What do you do when you’ve launched a new product in the dizzy dotcom days? The answer is simple – Advertise!
If you remember the conventional wisdom of dotcom times, it was 1. Build something, 2. Raise money, 3. Advertise the hell out of it, 4. Grab as many customers as possible, 5. Sell or float the company, 6. Retire and write a smug book about your experiences. We were entering stage 3 and starting to ramp up the spend. Little did we know we’d never get to write the book…
Dotcom advertising was about trying to get your brand recognised within a crowded market place of other dotcom brands. Moonfruit was small by comparison to some, and had the difficult job of getting heard. The likes of boo.com were spending £60m on global campaigns (and we all know what happened to them…), while we had around £2m in this phase.
Now don’t get me wrong, £2m was a lot of cash – and what I’d give for a £2m marketing campaign now – but in the crazy dotcom days everyone wanted campaigns, so everything cost a lot of money. And marketing directors, ad agencies, online agencies, etc., were all in their early days of dotcom experience so everything was a bit experimental and had to be very ‘creative’, particularly to make an impact in the crowded space. Talent was in short supply, so things cost a lot, and some people got some very weird results.
Moonfruit’s campaign was all about sharing your passions online – getting people to realise that they could find like minded people by communicating their own passions and hobbies on the internet, and Moonfruit’s website building tools were there as the way to do this.
So our campaign was to focus around people’s passions. And to make sure it got some attention, some of there were a little unusual…For example, we had a moustache society, an amateur wrestling (US style) group, and the infamous ‘bum-painters’ – who basically put paint on their bottoms and used them as brushes to print on canvas.
These were all print adverts running in various magazines and billboards in the UK, and backed up with online campaigns and websites. I’ve managed to find and rebuild the bum-painting website for your viewing pleasure! Check it out at http://cheekypainters.moonfruit.com/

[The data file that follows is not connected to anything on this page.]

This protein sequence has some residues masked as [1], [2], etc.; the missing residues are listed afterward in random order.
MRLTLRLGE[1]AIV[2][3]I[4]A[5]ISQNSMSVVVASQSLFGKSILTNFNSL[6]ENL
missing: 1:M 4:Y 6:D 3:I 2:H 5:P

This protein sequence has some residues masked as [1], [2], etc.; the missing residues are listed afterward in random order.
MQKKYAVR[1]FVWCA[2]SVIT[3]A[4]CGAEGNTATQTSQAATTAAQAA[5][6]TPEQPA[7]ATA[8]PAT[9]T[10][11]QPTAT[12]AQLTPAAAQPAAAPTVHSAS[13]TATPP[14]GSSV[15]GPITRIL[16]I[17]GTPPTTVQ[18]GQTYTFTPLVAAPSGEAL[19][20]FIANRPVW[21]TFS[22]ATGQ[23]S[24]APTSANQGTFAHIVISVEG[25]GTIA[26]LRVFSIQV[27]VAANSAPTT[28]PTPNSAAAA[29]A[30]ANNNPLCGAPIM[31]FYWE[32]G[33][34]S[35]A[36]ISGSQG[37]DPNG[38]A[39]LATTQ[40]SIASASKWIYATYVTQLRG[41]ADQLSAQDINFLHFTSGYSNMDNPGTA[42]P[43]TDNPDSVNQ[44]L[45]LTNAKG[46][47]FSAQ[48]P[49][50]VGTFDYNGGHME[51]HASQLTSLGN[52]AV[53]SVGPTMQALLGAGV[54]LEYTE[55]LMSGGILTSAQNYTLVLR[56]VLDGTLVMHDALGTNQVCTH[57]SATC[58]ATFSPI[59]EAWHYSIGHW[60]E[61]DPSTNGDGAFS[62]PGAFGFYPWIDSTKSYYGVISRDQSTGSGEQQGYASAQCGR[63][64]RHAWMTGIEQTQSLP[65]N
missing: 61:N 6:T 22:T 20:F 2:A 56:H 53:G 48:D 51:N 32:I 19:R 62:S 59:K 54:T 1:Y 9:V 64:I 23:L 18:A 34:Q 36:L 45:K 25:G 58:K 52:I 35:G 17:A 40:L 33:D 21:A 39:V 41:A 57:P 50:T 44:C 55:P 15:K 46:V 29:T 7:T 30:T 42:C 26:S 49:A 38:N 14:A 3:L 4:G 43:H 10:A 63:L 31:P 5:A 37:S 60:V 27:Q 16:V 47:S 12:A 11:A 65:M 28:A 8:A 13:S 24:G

Then there were the TV ads. These also focused around people’s passions and the call to action of building a website to share them with the world. The passions were a little less weird – train collectors, breakdancers and football sticker trading – but each ad tried to add something different to make them a bit more funny or memorable.
Apparently the original ads were meant to be 30 seconds, but were eventually cut at 20 seconds for budgetary reasons. I’ve put a site together with the final versions, so let us know what you think. They kind of work, but could probably have done with that extra 10 seconds to pull things together. While your watching, just think that these ads ran during the Euro 2000 football championship on UK TV…
So those were the ads! They certainly worked and we started to get high volumes of traffic to the site – at one stage being in the top 12 visited sites in the UK – but turning that interest into business success is a different story. To be continued…
By Moonfruit founder Joe White
- ‘My business idea isn’t good enough’ – What’s stopping you? Business
- The Moonfruit Montage: How five businesses made their ideas happen People
- ‘I don’t have enough experience’ – What’s stopping you? Business
- ‘I don’t have enough finance’ – What’s stopping you? Business
- Nine nifty fashion websites by Moonfruit customers Creative
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